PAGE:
The dog days are over at Saginaw’s old animal shelter. Here’s a look inside the new site.

KOCHVILLE TOWNSHIP, MI — Neighboring pet adoption agencies and advocates helped the Saginaw County Animal Care and Control Center avoid a capacity problem it faced during last week’s move to its new facility here, officials said.

The number of dogs at the county shelter’s now-former headquarters, 1312 Gratiot in Saginaw, was larger than the capacity at the new site, 5615 Bay in Kochville Township. As staff and volunteers readied to move its canines in advance of the new facility’s Monday, Aug. 28, opening, officials anticipated they may need to find creative ways to house an excess of animals on day No. 1 at the shelter, said Bonnie Kanicki, the shelter’s director.

But, in the days before staff planned to transport the dogs on Thursday, Aug. 24, 18 of 95 dogs under the county’s care were sent elsewhere to seek adoption, she said. The move meant the number of canines there fell below the new shelter’s 80-dog capacity.

The Humane Society of Midland County took 13 dogs, Undercover Angels Animal Rescue of Saginaw took four dogs and Midland County Pit Stop took one dog, Kanicki said.

“It’s been a blessing that so many people came out to help us,” she said.

The assist from outside agencies provided the added benefit of sharing the adoptable dogs with a new region and new audiences, Kanicki said.

The 18 dogs transported to outside agencies last week were some of the old Saginaw County shelter’s longest-tenured residents, meaning their likelihood of being adopted there was in decline, she said.

“People (in Saginaw County) have had a chance to see them, and so the dogs have a better chance of getting adopted now that we’ve sent them somewhere else to get rescued,” Kanicki said.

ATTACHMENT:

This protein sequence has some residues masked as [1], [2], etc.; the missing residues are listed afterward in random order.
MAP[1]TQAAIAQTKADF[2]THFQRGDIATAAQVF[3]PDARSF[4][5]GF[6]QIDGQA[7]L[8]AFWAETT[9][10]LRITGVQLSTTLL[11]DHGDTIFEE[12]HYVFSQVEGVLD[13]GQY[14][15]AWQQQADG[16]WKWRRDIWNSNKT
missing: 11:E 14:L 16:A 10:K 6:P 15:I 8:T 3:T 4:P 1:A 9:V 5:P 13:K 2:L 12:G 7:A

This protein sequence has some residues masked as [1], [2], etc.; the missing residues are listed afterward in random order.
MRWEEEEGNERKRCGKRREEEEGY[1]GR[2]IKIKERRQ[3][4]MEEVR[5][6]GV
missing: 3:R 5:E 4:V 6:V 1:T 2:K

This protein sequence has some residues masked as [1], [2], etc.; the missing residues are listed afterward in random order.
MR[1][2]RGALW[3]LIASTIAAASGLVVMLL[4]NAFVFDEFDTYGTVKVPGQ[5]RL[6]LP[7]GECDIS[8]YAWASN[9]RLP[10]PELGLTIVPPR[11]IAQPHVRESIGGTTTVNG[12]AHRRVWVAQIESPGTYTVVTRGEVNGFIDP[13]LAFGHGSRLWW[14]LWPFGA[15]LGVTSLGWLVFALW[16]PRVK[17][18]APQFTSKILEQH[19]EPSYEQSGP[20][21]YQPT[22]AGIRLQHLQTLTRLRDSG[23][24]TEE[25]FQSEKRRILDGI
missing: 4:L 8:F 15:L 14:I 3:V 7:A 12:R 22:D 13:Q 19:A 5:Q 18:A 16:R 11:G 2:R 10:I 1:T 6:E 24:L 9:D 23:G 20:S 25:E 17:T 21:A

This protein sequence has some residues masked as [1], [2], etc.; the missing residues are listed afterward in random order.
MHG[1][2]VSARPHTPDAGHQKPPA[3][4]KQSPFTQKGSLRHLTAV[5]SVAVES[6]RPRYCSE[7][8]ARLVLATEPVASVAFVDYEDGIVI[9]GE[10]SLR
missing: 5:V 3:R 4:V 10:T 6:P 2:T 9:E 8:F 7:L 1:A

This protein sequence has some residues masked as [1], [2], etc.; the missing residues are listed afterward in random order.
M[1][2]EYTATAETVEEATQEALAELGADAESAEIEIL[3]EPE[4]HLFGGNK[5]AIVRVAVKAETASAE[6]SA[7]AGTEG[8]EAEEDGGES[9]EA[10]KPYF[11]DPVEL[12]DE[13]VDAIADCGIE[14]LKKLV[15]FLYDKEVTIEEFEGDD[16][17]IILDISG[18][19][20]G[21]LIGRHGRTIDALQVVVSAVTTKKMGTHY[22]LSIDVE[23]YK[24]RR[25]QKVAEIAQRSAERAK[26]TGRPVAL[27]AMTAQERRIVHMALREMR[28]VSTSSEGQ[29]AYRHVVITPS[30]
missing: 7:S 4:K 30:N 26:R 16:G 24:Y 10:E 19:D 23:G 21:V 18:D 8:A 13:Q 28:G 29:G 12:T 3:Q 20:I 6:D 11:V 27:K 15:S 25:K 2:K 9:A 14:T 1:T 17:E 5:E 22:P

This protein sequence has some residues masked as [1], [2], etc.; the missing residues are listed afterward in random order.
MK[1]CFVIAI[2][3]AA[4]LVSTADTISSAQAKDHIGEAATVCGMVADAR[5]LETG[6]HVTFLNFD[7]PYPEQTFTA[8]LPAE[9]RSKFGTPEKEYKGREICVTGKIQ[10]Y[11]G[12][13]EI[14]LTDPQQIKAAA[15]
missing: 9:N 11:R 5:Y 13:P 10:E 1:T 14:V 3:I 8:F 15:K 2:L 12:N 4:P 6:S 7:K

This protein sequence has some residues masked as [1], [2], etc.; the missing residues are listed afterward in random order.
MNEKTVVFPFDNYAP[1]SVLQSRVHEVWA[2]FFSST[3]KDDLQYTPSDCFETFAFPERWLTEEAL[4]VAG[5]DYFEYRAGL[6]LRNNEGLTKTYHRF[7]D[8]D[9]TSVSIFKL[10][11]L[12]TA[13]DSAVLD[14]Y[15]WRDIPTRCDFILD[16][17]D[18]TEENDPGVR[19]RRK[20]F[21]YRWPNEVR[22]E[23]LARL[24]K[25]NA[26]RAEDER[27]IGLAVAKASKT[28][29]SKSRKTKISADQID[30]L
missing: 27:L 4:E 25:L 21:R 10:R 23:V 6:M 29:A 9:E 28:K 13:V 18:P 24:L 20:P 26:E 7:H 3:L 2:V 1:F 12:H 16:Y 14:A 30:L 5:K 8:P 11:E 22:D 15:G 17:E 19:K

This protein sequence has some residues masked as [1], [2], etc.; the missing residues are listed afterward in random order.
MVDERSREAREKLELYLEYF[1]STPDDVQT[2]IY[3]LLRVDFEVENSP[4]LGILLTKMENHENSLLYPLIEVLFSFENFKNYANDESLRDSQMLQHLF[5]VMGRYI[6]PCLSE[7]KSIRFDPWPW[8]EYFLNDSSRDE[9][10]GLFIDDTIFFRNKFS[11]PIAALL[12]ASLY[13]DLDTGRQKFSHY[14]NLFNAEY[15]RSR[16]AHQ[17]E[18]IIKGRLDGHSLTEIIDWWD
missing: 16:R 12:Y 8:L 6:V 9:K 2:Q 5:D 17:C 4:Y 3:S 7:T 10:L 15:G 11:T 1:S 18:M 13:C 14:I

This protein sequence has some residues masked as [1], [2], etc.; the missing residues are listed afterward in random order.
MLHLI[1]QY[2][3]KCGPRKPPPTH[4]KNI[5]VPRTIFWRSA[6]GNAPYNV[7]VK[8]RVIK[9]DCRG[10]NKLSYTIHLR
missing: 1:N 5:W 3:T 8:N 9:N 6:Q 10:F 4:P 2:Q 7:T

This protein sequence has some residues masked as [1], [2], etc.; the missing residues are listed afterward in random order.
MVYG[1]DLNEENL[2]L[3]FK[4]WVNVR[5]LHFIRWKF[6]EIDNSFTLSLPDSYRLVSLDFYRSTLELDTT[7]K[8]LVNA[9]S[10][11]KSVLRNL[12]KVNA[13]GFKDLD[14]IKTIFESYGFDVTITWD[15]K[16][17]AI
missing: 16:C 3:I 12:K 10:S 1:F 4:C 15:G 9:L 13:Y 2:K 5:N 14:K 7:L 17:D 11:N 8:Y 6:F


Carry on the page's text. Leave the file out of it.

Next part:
Help along the way

The community support of the county shelter’s moving effort — which largely spanned Wednesday to Friday, Aug. 23-25 — extended beyond outside agencies stepping up to house an excess of dogs, she said.

Staff and volunteers with the Saginaw County Sheriff’s Department, Bay County Animal Services, Undercover Angels Animal Rescue of Saginaw as well as the Saginaw County Animal Advisory Council helped transport furniture, equipment, computers and all sorts of pet-friendly material from the old headquarters to the new site Wednesday. That same day, G’s Pizzeria Bar and Grill, of Saginaw Township, provided food for staff and volunteers.

When the dogs and cats were moved, Bay County Animal Services transported some of the lot.

Kanicki said about 70 people were involved in the 3-day effort to relocate animals and resources.

Along with Saginaw County Animal Care and Control trucks, a rotation of seven vehicles spent five hours Thursday moving nearly 80 dogs and 40 cats five miles north to the new Kochville Township shelter.

Staff and volunteers were stationed at the old and new headquarters. In Saginaw, the animals were removed from their aging kennels and lifted into specialized shelter vehicles. At the Kochville Township site, the pups and felines were led into fresh living spaces.

The group focused on the canines to start the morning, beginning shortly after 9 a.m. The final dog to exit the old shelter — a recently-arrived black pit bull mix the staff had yet to name — was loaded into a Saginaw County Animal Care and Control Center truck at about noon Thursday.